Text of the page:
Imaginarium and Positive Education

The Imaginarium recognises that each gifted young lady is unique in her characteristics cognitively, socially and emotionally. Over a century of widespread research indicates gifted girls can have advanced socio-emotional development matching their advanced intelligence, however, environmental and psychosocial influences can hinder or promote their well-being and healthy relationships (Smith, 2017).

Courses for the Imaginarium are designed to incorporate a holistic approach for gifted girls. They foster curiosity, creativity and challenge according to the participant’s cognitive ability. Courses incorporate positive psychology, engaging students in constructive interactions and meaningful activities using collaborative and community interrelationships to support participants’ positive social and emotional growth.

Positive Education is a key focus area at Perth College which stems into the Imaginarium courses, with adaptations based on the unique characteristics of participants registered for each course. As much as each course focuses on providing challenging learning tasks for participants, of equal importance is their positive social and emotional growth. With both internal and external gifted girls participating in Imaginarium courses, the social and emotional strategies focus on helping students to extend their skills, knowledge and understanding in line with the five competences outlined in the CASEL guide: self-awareness (to understand their emotions), self-management (to self-regulate their emotions and behaviours), social awareness (to empathetically understand others), relationship skills (to engage in positive relationships), and responsible decision-making (to make constructive choices) (CASEL, 2015).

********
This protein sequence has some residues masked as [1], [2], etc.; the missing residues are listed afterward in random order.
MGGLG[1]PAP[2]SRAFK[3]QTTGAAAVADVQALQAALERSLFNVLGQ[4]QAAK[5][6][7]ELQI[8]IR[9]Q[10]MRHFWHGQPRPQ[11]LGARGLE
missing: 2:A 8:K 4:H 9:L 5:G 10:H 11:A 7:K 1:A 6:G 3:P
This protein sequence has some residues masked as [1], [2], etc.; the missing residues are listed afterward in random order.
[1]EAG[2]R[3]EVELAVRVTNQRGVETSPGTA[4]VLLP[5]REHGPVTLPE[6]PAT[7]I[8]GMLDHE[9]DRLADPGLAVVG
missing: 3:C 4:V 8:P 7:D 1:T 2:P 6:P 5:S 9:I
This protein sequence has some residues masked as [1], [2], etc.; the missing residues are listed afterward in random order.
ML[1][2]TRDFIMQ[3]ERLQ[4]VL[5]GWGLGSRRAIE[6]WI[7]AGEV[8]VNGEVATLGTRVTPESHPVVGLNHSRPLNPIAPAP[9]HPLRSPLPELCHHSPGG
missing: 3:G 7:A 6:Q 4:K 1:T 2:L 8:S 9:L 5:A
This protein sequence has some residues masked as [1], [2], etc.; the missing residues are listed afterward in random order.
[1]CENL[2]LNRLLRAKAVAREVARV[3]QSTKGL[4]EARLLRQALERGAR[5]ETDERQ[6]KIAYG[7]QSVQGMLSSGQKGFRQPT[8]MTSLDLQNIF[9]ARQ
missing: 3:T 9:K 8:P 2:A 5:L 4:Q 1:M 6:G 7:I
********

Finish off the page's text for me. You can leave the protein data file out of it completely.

Collaborative for Academic, Social, and Emotional Learning (CASEL). (2015).  CASEL guide: Effective social and emotional learning programs: Middle and high school edition. Chicago, IL: CASEL.

Smith, S. R. (2017). Responding to the unique social and emotional learning needs of gifted Australian students. In E. Frydenberg, A. J. Martin, & R. J. Collie (Eds), Social Emotional Learning in Australia and the Asia-Pacific: Perspectives, Programs and Approaches, (pp. xxx-xxx), Springer. Author’s pre-published version of the chapter.